Cancer patients attending treatment during COVID-19: intolerance of uncertainty and psychological distress

Miri Cohen, Dana Yagil, Ariel Aviv, Michal Soffer, Gil Bar-Sela

Research output: Contribution to journalArticlepeer-review

12 Scopus citations

Abstract

Purpose: The COVID-19 pandemic presents specific challenges for cancer patients attending oncology treatment. Using a mixed-methods design (convergent parallel design), we aimed to assess the experience, perceptions, and reactions of cancer patients during the COVID-19 pandemic. Methods: Participants were cancer patients receiving treatment at the hospital during the pandemic (July to August 2020). In study 1, 95 participants filled out a questionnaire measuring COVID-19 experiences and perceptions, psychological distress, and intolerance of uncertainty. In study 2, in-depth interviews were conducted with 10 cancer patients, probing their experience during the COVID-19 period. Results: Most participants experienced the COVID-19 pandemic as a major threat that would affect future health, most attended all or most of their scheduled treatments, and their mean level of psychological distress was low. A mild decrease in social support was reported, and remote contacts and support from the community had not compensated for decreased person-to person contacts. In addition, intolerance of uncertainty was related to higher psychological distress, which was partially mediated by perceptions of threat. The analysis of in-depth interviews strengthened the quantitative findings by elucidating the experience of fear of contagion alongside determination to continue treatment. Conclusions and Implications for Cancer Survivors: The mixed-methods design enabled us to examine the responses of cancer patients attending treatment. The findings suggest that in times of extreme uncertainty such as COVID-19, health experts need to screen cancer patients and survivors for emotional and instrumental support needs and identify patients and survivors with high intolerance of uncertainty as a risk factor for psychological distress.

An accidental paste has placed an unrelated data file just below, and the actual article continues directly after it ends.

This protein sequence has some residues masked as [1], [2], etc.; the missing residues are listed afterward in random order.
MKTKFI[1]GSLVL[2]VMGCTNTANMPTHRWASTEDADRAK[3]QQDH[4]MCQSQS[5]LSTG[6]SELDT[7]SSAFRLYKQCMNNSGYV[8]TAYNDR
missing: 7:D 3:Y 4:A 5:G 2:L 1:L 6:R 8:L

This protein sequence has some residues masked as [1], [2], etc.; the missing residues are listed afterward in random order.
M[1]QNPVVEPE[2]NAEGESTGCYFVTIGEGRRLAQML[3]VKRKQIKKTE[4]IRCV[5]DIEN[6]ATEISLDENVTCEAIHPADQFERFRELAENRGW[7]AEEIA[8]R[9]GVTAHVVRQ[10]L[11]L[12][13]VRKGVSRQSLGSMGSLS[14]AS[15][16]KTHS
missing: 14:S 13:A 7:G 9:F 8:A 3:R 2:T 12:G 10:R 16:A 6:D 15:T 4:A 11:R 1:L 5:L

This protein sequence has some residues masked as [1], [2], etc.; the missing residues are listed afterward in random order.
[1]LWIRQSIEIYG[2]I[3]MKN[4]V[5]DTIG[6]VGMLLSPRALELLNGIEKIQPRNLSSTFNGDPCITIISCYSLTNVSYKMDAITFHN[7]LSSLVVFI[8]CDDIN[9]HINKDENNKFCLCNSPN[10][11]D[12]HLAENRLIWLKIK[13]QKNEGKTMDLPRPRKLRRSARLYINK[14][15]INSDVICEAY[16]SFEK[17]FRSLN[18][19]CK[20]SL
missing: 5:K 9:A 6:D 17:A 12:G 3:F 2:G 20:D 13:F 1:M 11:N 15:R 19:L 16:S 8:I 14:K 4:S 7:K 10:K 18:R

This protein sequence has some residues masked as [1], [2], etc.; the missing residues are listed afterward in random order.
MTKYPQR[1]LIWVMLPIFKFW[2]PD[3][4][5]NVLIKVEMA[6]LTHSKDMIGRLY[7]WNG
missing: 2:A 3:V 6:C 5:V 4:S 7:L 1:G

Original languageEnglish
Pages (from-to)1478-1488
Number of pages11
JournalJournal of Cancer Survivorship
Volume16
Issue number6
DOIs
StatePublished - 1 Dec 2022
Externally publishedYes

Keywords

  • COVID-19
  • Intolerance of uncertainty
  • Perceived threat
  • Psychological distress
  • Remote contact
  • Social support

ASJC Scopus subject areas

  • Oncology(nursing)
  • Oncology

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